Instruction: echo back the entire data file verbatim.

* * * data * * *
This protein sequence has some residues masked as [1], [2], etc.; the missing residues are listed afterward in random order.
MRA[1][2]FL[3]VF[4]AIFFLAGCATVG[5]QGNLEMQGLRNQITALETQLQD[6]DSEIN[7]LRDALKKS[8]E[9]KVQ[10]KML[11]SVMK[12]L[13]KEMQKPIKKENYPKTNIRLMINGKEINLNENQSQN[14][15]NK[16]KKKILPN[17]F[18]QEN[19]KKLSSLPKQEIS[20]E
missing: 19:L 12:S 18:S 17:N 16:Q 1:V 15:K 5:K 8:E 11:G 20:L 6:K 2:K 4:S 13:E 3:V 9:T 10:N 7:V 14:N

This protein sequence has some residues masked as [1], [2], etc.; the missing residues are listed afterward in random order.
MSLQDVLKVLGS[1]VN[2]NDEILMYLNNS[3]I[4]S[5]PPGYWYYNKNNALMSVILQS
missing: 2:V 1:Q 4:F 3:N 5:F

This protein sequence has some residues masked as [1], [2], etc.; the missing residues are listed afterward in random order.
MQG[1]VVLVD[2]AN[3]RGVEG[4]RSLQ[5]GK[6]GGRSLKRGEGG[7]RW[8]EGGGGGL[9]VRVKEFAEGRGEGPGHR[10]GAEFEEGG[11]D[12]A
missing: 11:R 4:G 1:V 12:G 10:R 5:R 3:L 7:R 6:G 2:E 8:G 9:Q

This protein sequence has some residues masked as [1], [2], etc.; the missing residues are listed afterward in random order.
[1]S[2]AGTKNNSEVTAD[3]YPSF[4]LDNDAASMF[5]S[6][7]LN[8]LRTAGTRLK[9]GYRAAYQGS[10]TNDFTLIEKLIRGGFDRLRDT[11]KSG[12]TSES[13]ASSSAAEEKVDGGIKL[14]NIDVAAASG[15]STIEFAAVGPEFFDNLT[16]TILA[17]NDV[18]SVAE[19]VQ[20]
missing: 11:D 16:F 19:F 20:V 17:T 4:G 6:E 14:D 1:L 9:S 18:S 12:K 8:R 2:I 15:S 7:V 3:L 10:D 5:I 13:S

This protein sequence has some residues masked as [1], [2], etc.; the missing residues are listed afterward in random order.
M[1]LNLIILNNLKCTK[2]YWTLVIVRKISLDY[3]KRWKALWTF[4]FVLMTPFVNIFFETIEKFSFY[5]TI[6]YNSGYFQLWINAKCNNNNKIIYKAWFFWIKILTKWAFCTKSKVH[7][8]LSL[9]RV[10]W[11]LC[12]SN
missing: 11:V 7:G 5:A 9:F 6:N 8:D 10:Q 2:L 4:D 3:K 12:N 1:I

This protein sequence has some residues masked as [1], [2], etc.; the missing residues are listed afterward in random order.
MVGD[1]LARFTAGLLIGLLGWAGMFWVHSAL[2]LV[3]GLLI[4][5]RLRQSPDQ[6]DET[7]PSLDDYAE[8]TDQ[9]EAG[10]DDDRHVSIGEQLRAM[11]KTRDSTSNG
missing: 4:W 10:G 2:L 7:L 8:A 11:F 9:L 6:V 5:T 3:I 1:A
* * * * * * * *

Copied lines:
This protein sequence has some residues masked as [1], [2], etc.; the missing residues are listed afterward in random order.
MRA[1][2]FL[3]VF[4]AIFFLAGCATVG[5]QGNLEMQGLRNQITALETQLQD[6]DSEIN[7]LRDALKKS[8]E[9]KVQ[10]KML[11]SVMK[12]L[13]KEMQKPIKKENYPKTNIRLMINGKEINLNENQSQN[14][15]NK[16]KKKILPN[17]F[18]QEN[19]KKLSSLPKQEIS[20]E
missing: 19:L 12:S 18:S 17:N 16:Q 1:V 15:K 5:K 8:E 11:G 20:L 6:K 2:K 4:S 13:E 3:V 9:T 10:N 7:V 14:N

This protein sequence has some residues masked as [1], [2], etc.; the missing residues are listed afterward in random order.
MSLQDVLKVLGS[1]VN[2]NDEILMYLNNS[3]I[4]S[5]PPGYWYYNKNNALMSVILQS
missing: 2:V 1:Q 4:F 3:N 5:F

This protein sequence has some residues masked as [1], [2], etc.; the missing residues are listed afterward in random order.
MQG[1]VVLVD[2]AN[3]RGVEG[4]RSLQ[5]GK[6]GGRSLKRGEGG[7]RW[8]EGGGGGL[9]VRVKEFAEGRGEGPGHR[10]GAEFEEGG[11]D[12]A
missing: 11:R 4:G 1:V 12:G 10:R 5:R 3:L 7:R 6:G 2:E 8:G 9:Q

This protein sequence has some residues masked as [1], [2], etc.; the missing residues are listed afterward in random order.
[1]S[2]AGTKNNSEVTAD[3]YPSF[4]LDNDAASMF[5]S[6][7]LN[8]LRTAGTRLK[9]GYRAAYQGS[10]TNDFTLIEKLIRGGFDRLRDT[11]KSG[12]TSES[13]ASSSAAEEKVDGGIKL[14]NIDVAAASG[15]STIEFAAVGPEFFDNLT[16]TILA[17]NDV[18]SVAE[19]VQ[20]
missing: 11:D 16:F 19:F 20:V 17:T 4:G 6:E 14:D 1:L 9:S 18:S 12:K 8:R 2:I 15:S 7:V 3:L 10:D 5:I 13:S

This protein sequence has some residues masked as [1], [2], etc.; the missing residues are listed afterward in random order.
M[1]LNLIILNNLKCTK[2]YWTLVIVRKISLDY[3]KRWKALWTF[4]FVLMTPFVNIFFETIEKFSFY[5]TI[6]YNSGYFQLWINAKCNNNNKIIYKAWFFWIKILTKWAFCTKSKVH[7][8]LSL[9]RV[10]W[11]LC[12]SN
missing: 11:V 7:G 5:A 9:F 6:N 8:D 10:Q 2:L 4:D 3:K 12:N 1:I

This protein sequence has some residues masked as [1], [2], etc.; the missing residues are listed afterward in random order.
MVGD[1]LARFTAGLLIGLLGWAGMFWVHSAL[2]LV[3]GLLI[4][5]RLRQSPDQ[6]DET[7]PSLDDYAE[8]TDQ[9]EAG[10]DDDRHVSIGEQLRAM[11]KTRDSTSNG
missing: 4:W 10:G 2:L 7:L 8:A 11:F 9:L 6:V 5:T 3:I 1:A